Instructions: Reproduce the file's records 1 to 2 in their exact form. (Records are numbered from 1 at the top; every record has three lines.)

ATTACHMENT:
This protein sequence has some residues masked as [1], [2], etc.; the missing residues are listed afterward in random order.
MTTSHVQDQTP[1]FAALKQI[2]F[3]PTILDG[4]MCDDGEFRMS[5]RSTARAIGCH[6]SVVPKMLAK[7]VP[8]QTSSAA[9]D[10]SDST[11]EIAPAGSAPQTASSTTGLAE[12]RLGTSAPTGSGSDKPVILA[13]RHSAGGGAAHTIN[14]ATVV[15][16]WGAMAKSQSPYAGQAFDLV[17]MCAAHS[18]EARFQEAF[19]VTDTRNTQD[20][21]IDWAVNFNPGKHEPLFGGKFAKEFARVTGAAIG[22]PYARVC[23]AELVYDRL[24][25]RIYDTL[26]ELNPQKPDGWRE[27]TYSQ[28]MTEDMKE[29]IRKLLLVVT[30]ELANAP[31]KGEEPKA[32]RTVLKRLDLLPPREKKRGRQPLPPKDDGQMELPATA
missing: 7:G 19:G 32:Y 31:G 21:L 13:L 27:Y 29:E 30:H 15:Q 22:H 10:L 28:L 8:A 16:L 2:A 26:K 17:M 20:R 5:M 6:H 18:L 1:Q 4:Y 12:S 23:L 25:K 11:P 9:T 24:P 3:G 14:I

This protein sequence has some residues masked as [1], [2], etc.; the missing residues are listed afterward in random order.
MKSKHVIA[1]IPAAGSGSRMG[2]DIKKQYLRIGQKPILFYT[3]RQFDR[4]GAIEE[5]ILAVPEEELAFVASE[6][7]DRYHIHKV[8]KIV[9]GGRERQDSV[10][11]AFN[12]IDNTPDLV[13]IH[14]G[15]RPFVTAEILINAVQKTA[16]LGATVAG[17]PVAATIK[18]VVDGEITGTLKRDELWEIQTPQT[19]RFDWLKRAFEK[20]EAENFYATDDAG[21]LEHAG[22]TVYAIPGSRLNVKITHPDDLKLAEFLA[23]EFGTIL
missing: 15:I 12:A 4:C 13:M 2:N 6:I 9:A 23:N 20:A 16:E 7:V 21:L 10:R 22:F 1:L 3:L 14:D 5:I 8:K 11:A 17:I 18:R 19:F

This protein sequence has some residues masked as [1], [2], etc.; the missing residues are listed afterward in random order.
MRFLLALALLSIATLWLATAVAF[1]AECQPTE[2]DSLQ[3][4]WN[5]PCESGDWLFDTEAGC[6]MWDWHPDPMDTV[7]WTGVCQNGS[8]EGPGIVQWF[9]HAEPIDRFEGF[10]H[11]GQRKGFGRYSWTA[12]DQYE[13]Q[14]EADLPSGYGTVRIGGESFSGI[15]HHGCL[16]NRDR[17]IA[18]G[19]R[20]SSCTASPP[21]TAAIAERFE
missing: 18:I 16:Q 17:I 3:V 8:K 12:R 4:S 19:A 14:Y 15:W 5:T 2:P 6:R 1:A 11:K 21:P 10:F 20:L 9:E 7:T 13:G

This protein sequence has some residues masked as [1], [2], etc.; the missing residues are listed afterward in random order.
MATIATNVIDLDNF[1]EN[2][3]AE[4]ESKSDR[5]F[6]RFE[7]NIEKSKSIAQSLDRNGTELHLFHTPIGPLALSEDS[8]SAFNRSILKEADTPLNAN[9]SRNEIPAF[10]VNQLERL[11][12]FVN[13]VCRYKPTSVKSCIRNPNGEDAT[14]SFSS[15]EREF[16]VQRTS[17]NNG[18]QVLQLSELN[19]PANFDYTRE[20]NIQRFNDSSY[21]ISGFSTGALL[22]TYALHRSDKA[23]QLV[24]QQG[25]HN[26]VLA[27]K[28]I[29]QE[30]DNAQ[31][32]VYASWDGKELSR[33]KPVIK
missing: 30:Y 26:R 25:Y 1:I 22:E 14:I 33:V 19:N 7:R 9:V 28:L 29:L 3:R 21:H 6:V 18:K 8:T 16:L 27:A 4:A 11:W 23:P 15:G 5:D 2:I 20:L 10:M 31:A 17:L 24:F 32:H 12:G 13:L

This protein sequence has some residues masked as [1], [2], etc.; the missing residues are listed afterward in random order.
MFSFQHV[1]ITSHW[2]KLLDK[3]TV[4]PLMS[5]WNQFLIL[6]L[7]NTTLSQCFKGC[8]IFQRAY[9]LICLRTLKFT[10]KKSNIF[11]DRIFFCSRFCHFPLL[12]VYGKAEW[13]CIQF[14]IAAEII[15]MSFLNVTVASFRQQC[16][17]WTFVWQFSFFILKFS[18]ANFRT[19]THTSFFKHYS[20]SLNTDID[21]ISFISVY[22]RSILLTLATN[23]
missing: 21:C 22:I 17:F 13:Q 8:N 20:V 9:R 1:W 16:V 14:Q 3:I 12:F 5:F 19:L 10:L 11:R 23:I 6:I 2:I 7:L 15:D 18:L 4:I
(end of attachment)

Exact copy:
This protein sequence has some residues masked as [1], [2], etc.; the missing residues are listed afterward in random order.
MTTSHVQDQTP[1]FAALKQI[2]F[3]PTILDG[4]MCDDGEFRMS[5]RSTARAIGCH[6]SVVPKMLAK[7]VP[8]QTSSAA[9]D[10]SDST[11]EIAPAGSAPQTASSTTGLAE[12]RLGTSAPTGSGSDKPVILA[13]RHSAGGGAAHTIN[14]ATVV[15][16]WGAMAKSQSPYAGQAFDLV[17]MCAAHS[18]EARFQEAF[19]VTDTRNTQD[20][21]IDWAVNFNPGKHEPLFGGKFAKEFARVTGAAIG[22]PYARVC[23]AELVYDRL[24][25]RIYDTL[26]ELNPQKPDGWRE[27]TYSQ[28]MTEDMKE[29]IRKLLLVVT[30]ELANAP[31]KGEEPKA[32]RTVLKRLDLLPPREKKRGRQPLPPKDDGQMELPATA
missing: 7:G 19:G 32:Y 31:G 21:L 13:L 27:Y 29:E 30:H 15:Q 22:H 10:L 28:L 8:A 16:L 2:A 26:K 17:M 20:R 5:M 6:H 18:L 1:Q 4:Y 12:S 23:L 25:K 11:P 9:T 24:P 3:G 14:I

This protein sequence has some residues masked as [1], [2], etc.; the missing residues are listed afterward in random order.
MKSKHVIA[1]IPAAGSGSRMG[2]DIKKQYLRIGQKPILFYT[3]RQFDR[4]GAIEE[5]ILAVPEEELAFVASE[6][7]DRYHIHKV[8]KIV[9]GGRERQDSV[10][11]AFN[12]IDNTPDLV[13]IH[14]G[15]RPFVTAEILINAVQKTA[16]LGATVAG[17]PVAATIK[18]VVDGEITGTLKRDELWEIQTPQT[19]RFDWLKRAFEK[20]EAENFYATDDAG[21]LEHAG[22]TVYAIPGSRLNVKITHPDDLKLAEFLA[23]EFGTIL
missing: 15:I 12:A 4:C 13:M 2:N 6:I 9:A 23:N 20:A 16:E 7:V 21:L 10:R 22:F 1:L 3:L 14:D 5:I 8:K 11:A 17:I 18:R 19:F